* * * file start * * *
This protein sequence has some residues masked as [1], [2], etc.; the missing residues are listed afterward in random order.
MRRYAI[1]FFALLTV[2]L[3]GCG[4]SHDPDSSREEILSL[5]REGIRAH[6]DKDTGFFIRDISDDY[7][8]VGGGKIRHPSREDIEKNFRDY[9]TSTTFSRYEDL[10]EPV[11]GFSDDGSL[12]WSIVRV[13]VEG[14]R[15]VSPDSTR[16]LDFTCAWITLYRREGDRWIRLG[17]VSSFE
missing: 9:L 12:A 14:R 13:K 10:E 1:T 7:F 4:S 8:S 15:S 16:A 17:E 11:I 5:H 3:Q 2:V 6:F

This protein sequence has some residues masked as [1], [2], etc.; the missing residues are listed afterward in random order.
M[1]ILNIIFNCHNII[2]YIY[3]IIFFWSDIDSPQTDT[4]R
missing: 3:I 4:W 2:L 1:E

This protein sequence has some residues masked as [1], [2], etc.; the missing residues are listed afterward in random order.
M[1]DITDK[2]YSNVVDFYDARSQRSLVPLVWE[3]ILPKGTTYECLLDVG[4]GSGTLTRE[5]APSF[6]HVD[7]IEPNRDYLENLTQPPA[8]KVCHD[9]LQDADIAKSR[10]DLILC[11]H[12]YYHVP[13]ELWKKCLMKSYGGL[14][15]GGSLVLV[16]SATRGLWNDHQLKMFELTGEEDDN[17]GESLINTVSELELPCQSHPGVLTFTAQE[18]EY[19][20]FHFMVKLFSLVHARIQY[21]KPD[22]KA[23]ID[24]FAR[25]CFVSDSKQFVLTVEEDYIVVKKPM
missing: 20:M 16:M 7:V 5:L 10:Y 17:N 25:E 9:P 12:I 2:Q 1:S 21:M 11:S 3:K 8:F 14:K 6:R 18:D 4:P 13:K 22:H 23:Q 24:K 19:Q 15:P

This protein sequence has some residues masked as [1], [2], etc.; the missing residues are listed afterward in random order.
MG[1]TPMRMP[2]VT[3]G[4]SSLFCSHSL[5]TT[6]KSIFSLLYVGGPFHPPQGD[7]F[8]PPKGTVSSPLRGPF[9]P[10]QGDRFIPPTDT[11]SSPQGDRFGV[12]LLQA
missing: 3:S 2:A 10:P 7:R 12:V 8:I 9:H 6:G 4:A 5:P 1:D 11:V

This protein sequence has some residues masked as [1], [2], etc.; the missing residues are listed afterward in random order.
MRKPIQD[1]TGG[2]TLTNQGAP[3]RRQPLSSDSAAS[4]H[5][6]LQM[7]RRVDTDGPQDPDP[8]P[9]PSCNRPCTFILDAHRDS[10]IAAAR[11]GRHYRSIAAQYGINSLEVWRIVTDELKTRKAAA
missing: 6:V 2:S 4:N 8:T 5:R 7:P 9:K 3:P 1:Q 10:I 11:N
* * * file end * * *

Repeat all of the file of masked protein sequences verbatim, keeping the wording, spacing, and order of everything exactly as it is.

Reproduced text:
This protein sequence has some residues masked as [1], [2], etc.; the missing residues are listed afterward in random order.
MRRYAI[1]FFALLTV[2]L[3]GCG[4]SHDPDSSREEILSL[5]REGIRAH[6]DKDTGFFIRDISDDY[7][8]VGGGKIRHPSREDIEKNFRDY[9]TSTTFSRYEDL[10]EPV[11]GFSDDGSL[12]WSIVRV[13]VEG[14]R[15]VSPDSTR[16]LDFTCAWITLYRREGDRWIRLG[17]VSSFE
missing: 9:L 12:A 14:R 13:K 10:E 1:T 7:F 4:S 8:S 15:S 16:A 17:E 11:I 5:H 3:Q 2:V 6:F

This protein sequence has some residues masked as [1], [2], etc.; the missing residues are listed afterward in random order.
M[1]ILNIIFNCHNII[2]YIY[3]IIFFWSDIDSPQTDT[4]R
missing: 3:I 4:W 2:L 1:E

This protein sequence has some residues masked as [1], [2], etc.; the missing residues are listed afterward in random order.
M[1]DITDK[2]YSNVVDFYDARSQRSLVPLVWE[3]ILPKGTTYECLLDVG[4]GSGTLTRE[5]APSF[6]HVD[7]IEPNRDYLENLTQPPA[8]KVCHD[9]LQDADIAKSR[10]DLILC[11]H[12]YYHVP[13]ELWKKCLMKSYGGL[14][15]GGSLVLV[16]SATRGLWNDHQLKMFELTGEEDDN[17]GESLINTVSELELPCQSHPGVLTFTAQE[18]EY[19][20]FHFMVKLFSLVHARIQY[21]KPD[22]KA[23]ID[24]FAR[25]CFVSDSKQFVLTVEEDYIVVKKPM
missing: 20:M 16:M 7:V 5:L 10:Y 17:N 25:E 9:P 12:I 2:Q 1:S 21:M 11:S 3:K 8:F 14:K 6:R 18:D 4:P 13:K 22:H 23:Q 24:K 19:Q 15:P

This protein sequence has some residues masked as [1], [2], etc.; the missing residues are listed afterward in random order.
MG[1]TPMRMP[2]VT[3]G[4]SSLFCSHSL[5]TT[6]KSIFSLLYVGGPFHPPQGD[7]F[8]PPKGTVSSPLRGPF[9]P[10]QGDRFIPPTDT[11]SSPQGDRFGV[12]LLQA
missing: 3:S 2:A 10:P 7:R 12:V 8:I 9:H 6:G 4:A 5:P 1:D 11:V

This protein sequence has some residues masked as [1], [2], etc.; the missing residues are listed afterward in random order.
MRKPIQD[1]TGG[2]TLTNQGAP[3]RRQPLSSDSAAS[4]H[5][6]LQM[7]RRVDTDGPQDPDP[8]P[9]PSCNRPCTFILDAHRDS[10]IAAAR[11]GRHYRSIAAQYGINSLEVWRIVTDELKTRKAAA
missing: 6:V 2:S 4:N 8:T 5:R 7:P 9:K 3:P 1:Q 10:I 11:N